Cover image for Three month fever : the Andrew Cunanan story
Title:
Three month fever : the Andrew Cunanan story
Author:
Indiana, Gary.
Personal Author:
Edition:
First edition.
Publication Information:
New York : Cliff Street Books, [1999]

©1999
Physical Description:
xviii, 254 pages, 16 unnumbered pages of plates : illustrations ; 25 cm
Language:
English
Personal Subject:
ISBN:
9780060191450
Format :
Book

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Central Library HV6248.C77 I53 1999 Adult Non-Fiction Central Closed Stacks
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Central Library HV6248.C77 I53 1999 Adult Non-Fiction Non-Fiction Area
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Kenmore Library HV6248.C77 I53 1999 Adult Non-Fiction Open Shelf
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Summary

Summary

"It was suddenly chic to be 'targeted' by Andrew...It also became chic to claim a deep personal friendship with Versace, to infer that one might, but for a trick of fate, have been with Versace at the very moment of his 'assassination,' as it had once been chic to reveal one's invitation to Cielo Drive in the evening of the Tate slayings, an invitation only declined because of car trouble or a previuos engagement. Versace's friends no less than Andrew's friends were helpless not to make hay off the carcass, for the narrative itself excluded from existence all relevant persons who failed to appear, to put their two cents in...and because the narrative had the force of a psychic avalanche it provided the seque ferom the previous marrivtie, extricated the public eye form the previous keyhole, the Andrew narrative, in effect, solved the JonBen#65533;t Ramsey murder case, as that case had finally wrapped up the O. J. Simpson case, which in turn had closed the Menendez case, the Andrew mystery would ultimately be solved by the death of Princess Di..."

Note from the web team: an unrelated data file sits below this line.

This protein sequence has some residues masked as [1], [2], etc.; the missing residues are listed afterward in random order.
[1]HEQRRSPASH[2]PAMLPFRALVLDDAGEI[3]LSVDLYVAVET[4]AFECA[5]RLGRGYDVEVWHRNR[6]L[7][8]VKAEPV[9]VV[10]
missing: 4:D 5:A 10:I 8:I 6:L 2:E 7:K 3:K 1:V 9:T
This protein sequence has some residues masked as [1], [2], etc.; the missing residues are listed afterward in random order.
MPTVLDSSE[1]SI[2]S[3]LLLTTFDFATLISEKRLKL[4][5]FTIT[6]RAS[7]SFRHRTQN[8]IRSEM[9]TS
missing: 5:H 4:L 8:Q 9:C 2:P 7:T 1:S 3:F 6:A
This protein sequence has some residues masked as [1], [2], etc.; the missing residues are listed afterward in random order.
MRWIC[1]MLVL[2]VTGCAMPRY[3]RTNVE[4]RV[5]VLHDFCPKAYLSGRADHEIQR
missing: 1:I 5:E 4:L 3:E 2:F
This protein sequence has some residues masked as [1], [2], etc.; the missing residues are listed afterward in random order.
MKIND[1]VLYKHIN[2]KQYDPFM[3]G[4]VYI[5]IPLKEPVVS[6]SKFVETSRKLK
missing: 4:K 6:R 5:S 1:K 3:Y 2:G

-- from Three Month Fever

In Three Month Fever, his first book-length work of nonfiction, Gary Indiana presents the 1997 killing spree of Andrew Cunanan as a peculiarly contemporary artifact, an alloy in which reality and myth have been inseparably combined. The case generated an astonishing sequence of news reports in which the suspect became a "monster," "serial killer," "high-priced homosexual prostitute," "pervert," "master of disguise," "chameleon," and so forth. In reality, this figure of dread bore little resemblance to the scary sociopath of legend.

In following Cunanan's "trail of death," Indiana presents a riveting, fully realized portrait of a very bright, even brilliant young man whom people liked. He had charisma, great looks, and money that he spent very freely on others. He was a sympathetic listener with a phenomenal memory for names, faces, and virtually anything he read or saw. But he didn't fit in anywhere, and he couldn't solve the problem of how to live.

He was trying to do better, to come from a better place, to have a better background. He made up stories about himself that made him feel more like other people or made him seem more interesting than he thought he was.